It was six o’clock on Wednesday evening when I signed into the audio chat room to speak about an incredibly difficult topic – grief. Grief is an umbrella term used for the tumult of emotions and reactions a person experiences after a loved one dies. It’s not always easy to put into words. Since it was my first time doing the chat, I didn’t know what was instore and felt the familiar flutter of anxiety.
One person signed on and after another, until about 17 people had joined the conversation. One offered a warm hello. Another said a timid hi there. Another asked whether their mic was working. Some were silent waiting for the conversation to begin. The moderator greeted each person warmly, before asking people whether they wanted to introduce themselves and say something about why they were there.
There were moms who had lost children. Husbands who lost wives. Daughters who lost parents. All seeking a moment of respite from the heavy blanket of sadness, confusion, anger and guilt that settles around people who are grieving. I was there to share my own experiences about grief as the cofounder of Goodgrief app, which provides peer-to-peer support. What was clear is that all our lives had changed by grief and people needed to talk about it.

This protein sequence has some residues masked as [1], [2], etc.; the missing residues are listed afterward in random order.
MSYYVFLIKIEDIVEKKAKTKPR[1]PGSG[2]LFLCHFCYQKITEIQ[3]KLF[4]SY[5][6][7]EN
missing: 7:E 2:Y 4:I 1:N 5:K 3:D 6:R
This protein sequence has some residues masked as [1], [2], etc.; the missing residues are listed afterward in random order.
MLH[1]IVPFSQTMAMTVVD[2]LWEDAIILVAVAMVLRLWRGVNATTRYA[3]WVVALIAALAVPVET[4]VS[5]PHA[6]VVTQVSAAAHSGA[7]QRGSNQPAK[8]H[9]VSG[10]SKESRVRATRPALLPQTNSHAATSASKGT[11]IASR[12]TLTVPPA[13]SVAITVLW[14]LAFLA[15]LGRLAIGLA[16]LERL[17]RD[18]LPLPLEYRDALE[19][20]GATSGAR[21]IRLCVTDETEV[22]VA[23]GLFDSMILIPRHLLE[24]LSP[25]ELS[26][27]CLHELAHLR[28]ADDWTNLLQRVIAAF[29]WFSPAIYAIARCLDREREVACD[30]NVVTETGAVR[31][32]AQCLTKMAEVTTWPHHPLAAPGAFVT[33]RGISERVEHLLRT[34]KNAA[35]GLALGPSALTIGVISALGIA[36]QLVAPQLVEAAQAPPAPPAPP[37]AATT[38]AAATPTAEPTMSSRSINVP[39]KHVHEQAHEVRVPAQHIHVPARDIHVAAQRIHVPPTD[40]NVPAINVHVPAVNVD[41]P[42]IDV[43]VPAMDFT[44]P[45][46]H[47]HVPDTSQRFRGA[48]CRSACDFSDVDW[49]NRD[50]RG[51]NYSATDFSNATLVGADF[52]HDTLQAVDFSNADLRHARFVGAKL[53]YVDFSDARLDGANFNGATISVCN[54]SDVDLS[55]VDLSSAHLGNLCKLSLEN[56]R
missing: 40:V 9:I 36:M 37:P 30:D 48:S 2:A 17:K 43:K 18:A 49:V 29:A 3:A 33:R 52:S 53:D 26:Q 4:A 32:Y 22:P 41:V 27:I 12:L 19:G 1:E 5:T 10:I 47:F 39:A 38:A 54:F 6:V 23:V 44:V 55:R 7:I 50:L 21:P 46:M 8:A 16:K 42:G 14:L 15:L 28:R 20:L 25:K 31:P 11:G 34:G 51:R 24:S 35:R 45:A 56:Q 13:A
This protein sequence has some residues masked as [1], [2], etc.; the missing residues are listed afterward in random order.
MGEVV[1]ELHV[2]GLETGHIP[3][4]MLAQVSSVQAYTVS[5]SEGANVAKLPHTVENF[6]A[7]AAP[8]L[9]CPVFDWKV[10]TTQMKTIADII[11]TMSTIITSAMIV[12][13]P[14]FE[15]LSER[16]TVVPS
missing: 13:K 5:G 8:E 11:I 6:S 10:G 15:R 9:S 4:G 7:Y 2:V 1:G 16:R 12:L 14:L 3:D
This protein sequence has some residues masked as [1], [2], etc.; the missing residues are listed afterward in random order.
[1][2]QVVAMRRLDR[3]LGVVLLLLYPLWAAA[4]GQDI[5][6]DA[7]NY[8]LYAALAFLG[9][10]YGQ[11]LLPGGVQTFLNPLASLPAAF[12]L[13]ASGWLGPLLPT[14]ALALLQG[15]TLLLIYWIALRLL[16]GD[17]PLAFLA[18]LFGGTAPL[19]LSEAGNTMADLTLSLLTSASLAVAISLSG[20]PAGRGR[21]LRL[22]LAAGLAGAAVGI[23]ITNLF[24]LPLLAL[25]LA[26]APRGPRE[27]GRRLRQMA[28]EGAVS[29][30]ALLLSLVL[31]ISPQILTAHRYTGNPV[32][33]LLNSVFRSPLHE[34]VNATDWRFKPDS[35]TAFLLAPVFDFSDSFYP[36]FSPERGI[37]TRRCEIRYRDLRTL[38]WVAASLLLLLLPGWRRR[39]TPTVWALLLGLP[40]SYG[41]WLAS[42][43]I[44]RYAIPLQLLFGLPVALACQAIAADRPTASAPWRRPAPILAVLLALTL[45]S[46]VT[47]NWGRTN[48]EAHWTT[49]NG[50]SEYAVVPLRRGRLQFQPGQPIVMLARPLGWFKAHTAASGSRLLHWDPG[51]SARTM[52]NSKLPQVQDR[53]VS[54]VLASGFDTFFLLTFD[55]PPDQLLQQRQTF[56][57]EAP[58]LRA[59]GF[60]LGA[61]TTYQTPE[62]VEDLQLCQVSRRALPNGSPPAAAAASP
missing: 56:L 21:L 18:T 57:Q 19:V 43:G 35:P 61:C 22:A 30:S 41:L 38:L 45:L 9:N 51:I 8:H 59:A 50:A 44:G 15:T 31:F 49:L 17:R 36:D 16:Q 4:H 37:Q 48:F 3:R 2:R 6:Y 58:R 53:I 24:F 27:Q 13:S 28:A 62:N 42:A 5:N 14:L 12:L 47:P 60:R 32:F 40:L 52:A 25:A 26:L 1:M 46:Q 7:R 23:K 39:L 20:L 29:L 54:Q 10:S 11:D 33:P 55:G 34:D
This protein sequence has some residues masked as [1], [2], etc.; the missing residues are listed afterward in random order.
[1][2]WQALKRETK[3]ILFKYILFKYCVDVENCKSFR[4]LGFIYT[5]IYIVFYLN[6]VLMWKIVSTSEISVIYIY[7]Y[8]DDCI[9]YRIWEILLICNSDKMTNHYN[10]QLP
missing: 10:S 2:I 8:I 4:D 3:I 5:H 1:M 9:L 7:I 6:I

Grief is a hard to experience, but even harder to share because it’s rare to find a safe space to to speak without judgement and the well-meaning, but misguided, encouragement to move on with life. What’s worse, is there’s frequently shame or guilt that comes with grief. Am I doing it wrong? Am I going crazy? Was it my fault? Could I have done something differently? Will I ever be okay?
That’s why conversations like the one I had on Circles is so important. Throughout the hour, people would chime in saying “me too,” or “I feel the same way,” or “I know exactly how that feels.” People in the group understand what the other people are going through. It’s a beautiful thing. What rose to the surface if the conversation is the deep comfort that comes from being seen and heard without judgment. People begin to realize that their feelings are normal and natural.
When I got off the phone after an hour of speaking, I felt more tender and more connected to people. It’s like a warm hug. It doesn’t fill the void of grief but helps make it more bearable. Please check it out. There’s no such thing as too much support. I’ll be back in the group on Wednesday, March 9 at 6pm. Join me. You are not alone.